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The Top 4 Fire Extinguisher Types Every Homeowner Should Know

Written by Jimmy Rustling

Fire extinguishers are essential tools for extinguishing any small fire before it spreads to become out-of-control. To maximize effectiveness, they should be strategically located near escape routes or places most likely to experience fires–for instance your garage if it doubles as a workshop.

Most homes use an ABC type extinguisher, designed to fight three of the most prevalent house fires: wood, paper and cloth fires as well as gasoline and oil fires. However, there are other fire extinguisher types available that are designed for different types of fires.

Class A

Fire extinguishers come rated for specific types of fires; class A extinguishers are designed to address everyday household items like wood, cloth, paper and most plastics that typically burn slowly enough for easy containment.

Class A fires should be put out with a pressurized water fire extinguisher to reduce injuries while you evacuate or wait for fire department response. Multiple such extinguishers should be strategically located throughout your home in areas likely to experience fire outbreak.

An excellent way to tackle class A fires is with a multipurpose dry chemical extinguisher, which is suitable for both types of flames. These extinguishers contain fine powder that covers and blankets the flame, shutting it out. Ideal for most homes and businesses alike, multipurpose dry chemical extinguishers range in size from 16 ounces up to 10 pounds and look similar to large cans of sunscreen or bug spray.

Class B

Class B fires involve the rapid ignition of liquid fuels like gasoline, kerosene, grease and oil that can quickly spread. Class B extinguishers contain carbon dioxide or foam chemicals to extinguish these flames quickly.

Fires that occur in open environments like petrol stations, garage forecourts and workshops require different strategies than using an ordinary classes A fire extinguisher due to their unique liquid composition.

Water extinguishers are among the easiest to use and maintain, consisting of air-pressurised water that soaks and smothers fire, stopping its chemical reaction. Some models are suitable for use near electrical equipment if they’ve been dielectrically tested; look out for those marked “green label”. Alternatively, consider an extinguisher equipped with built-in sensors like MIJA’s EN-Gauge that runs off 9-volt batteries to monitor pressure levels within your fire extinguisher and alert you when low levels occur so you can refill it as soon as it runs low – an essential tool in case of emergency!

Class C

As soon as a fire breaks out, it’s essential that you remain calm and act quickly – having a fire extinguisher handy can help ensure this. Fire extinguishers work by distancing elements of the fire triangle – fuel, heat and oxygen.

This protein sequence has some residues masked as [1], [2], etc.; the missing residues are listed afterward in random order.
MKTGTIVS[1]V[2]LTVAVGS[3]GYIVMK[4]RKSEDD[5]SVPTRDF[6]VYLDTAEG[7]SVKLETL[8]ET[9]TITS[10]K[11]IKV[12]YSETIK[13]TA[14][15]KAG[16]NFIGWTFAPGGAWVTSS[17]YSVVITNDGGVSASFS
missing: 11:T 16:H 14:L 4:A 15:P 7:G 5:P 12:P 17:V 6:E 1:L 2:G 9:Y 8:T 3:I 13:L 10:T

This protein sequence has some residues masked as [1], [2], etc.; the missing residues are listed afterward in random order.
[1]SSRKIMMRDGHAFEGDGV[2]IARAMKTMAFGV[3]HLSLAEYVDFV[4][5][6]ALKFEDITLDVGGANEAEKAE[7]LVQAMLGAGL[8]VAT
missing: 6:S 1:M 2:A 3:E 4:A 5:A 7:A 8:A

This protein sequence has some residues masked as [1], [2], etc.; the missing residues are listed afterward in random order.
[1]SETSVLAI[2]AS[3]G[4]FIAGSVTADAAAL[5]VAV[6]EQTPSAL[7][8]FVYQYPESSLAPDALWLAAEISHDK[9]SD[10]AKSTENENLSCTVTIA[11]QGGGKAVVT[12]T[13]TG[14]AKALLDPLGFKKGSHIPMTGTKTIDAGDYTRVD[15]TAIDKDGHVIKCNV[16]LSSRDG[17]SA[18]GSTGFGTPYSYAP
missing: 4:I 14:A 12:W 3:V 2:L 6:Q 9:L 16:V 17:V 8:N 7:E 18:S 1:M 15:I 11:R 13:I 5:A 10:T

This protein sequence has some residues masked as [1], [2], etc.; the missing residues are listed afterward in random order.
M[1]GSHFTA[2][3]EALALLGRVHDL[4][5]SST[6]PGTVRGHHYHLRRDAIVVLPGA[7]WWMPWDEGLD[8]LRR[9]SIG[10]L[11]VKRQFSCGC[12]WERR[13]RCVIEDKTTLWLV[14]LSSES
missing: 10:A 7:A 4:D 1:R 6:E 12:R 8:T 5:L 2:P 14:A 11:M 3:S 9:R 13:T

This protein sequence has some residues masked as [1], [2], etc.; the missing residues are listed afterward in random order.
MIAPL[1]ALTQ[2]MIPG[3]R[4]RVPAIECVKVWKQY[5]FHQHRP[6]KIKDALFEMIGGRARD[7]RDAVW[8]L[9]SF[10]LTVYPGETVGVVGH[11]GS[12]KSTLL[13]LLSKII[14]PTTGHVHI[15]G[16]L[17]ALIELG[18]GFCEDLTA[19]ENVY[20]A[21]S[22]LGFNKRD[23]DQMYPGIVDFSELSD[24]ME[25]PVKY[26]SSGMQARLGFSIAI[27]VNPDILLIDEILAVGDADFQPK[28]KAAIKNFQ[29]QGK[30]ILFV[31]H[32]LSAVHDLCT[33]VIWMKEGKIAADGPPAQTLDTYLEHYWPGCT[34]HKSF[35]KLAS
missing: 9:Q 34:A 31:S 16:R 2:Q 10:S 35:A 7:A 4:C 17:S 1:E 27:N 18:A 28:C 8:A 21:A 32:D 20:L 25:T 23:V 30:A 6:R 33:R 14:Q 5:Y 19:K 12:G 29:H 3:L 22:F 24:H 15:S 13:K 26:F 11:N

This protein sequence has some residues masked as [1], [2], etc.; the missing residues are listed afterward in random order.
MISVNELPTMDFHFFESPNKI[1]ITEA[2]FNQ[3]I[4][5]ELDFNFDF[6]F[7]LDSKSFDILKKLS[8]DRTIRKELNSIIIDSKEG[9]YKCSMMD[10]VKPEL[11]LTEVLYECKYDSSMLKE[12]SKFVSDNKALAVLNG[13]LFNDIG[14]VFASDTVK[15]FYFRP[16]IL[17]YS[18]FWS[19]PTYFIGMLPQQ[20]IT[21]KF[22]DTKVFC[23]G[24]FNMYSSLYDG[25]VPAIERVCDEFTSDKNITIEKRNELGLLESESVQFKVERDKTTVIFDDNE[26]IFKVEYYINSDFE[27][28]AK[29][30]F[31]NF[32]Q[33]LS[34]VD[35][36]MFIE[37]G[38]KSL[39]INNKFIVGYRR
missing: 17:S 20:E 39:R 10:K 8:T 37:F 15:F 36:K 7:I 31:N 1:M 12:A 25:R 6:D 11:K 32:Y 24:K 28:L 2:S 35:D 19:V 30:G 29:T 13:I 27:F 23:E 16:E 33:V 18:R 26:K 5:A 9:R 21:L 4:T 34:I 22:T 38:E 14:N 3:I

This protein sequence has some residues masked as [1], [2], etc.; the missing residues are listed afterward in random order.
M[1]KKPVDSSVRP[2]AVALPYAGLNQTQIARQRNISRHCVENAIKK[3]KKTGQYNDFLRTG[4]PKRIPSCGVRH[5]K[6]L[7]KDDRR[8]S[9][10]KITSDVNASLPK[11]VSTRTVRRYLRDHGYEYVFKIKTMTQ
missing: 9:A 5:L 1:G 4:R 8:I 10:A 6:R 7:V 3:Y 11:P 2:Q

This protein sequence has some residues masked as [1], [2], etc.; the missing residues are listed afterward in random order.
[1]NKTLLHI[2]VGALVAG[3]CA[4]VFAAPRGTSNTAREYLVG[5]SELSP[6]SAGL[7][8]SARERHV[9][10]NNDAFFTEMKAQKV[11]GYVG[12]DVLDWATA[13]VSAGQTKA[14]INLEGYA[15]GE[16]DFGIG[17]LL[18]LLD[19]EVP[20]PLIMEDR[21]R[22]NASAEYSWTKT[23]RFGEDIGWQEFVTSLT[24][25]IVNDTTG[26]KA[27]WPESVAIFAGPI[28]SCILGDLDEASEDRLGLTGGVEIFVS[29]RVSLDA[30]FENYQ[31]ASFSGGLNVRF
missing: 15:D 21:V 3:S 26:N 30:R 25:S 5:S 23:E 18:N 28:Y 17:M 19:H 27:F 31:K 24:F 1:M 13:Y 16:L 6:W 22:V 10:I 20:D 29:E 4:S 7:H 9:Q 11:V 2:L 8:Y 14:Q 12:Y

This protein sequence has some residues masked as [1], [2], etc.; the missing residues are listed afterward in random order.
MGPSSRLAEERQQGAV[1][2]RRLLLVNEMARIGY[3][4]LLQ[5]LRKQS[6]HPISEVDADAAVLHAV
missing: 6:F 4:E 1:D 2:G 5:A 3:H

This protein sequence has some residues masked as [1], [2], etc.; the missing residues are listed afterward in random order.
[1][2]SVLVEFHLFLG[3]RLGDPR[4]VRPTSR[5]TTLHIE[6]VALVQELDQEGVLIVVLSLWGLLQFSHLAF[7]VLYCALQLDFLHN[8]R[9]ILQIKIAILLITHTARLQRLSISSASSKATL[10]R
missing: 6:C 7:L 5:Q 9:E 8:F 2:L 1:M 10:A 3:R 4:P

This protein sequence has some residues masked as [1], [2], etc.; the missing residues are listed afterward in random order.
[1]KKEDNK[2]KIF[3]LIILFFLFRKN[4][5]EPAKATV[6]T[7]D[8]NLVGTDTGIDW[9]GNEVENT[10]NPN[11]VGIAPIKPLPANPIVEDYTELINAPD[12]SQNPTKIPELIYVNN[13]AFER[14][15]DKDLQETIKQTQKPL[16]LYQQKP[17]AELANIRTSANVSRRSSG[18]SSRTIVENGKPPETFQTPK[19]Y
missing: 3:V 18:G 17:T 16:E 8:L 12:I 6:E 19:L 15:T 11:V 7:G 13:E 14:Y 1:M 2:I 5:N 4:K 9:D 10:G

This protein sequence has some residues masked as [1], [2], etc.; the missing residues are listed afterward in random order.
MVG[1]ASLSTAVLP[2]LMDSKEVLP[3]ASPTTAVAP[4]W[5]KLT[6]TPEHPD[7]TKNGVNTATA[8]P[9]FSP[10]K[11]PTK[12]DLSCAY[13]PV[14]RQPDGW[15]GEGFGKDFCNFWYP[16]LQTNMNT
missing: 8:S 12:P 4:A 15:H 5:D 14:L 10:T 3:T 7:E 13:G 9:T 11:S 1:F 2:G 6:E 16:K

Class A fires typically arise from combustible materials like wood, paper, and cloth; while Class B blazes result from gasoline, oil, or certain paints. Finally, Class C blazes result from electrical equipment such as appliances or motors being accidentally activated.

Pressurized water, foam, carbon dioxide, multipurpose dry powder and halon extinguishers can effectively extinguish Class A and Class B fires; however they cannot put out live electrical fires (Class C). Class D fires occur due to magnesium, lithium or titanium being ignited combustibly – these typically happen in factories or shops that deal with metal. In these instances dry powder extinguishers should be utilized.

Class D

Combustible metals like magnesium, titanium, sodium and potassium present unique hazards during fires that must be managed using specific approaches. Class D fires can quickly cause significant damage; to ensure you’re prepared, make sure that a suitable extinguisher is always nearby for these type of scenarios.

Large sheets of these metals typically do not ignite, yet small particles such as shavings and dust may ignite and start fires in laboratories and facilities that use manufacturing processes.

These kinds of fires can be extremely challenging to put out and can often cause extensive structural damage as well as smoke inhalation from those within. Dry powder Class D extinguishers are the optimal choice when fighting such fires in laboratories, manufacturing facilities, warehouses or any other businesses that deal with metals.

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About the author

Jimmy Rustling

Born at an early age, Jimmy Rustling has found solace and comfort knowing that his humble actions have made this multiverse a better place for every man, woman and child ever known to exist. Dr. Jimmy Rustling has won many awards for excellence in writing including fourteen Peabody awards and a handful of Pulitzer Prizes. When Jimmies are not being Rustled the kind Dr. enjoys being an amazing husband to his beautiful, soulmate; Anastasia, a Russian mail order bride of almost 2 months. Dr. Rustling also spends 12-15 hours each day teaching their adopted 8-year-old Syrian refugee daughter how to read and write.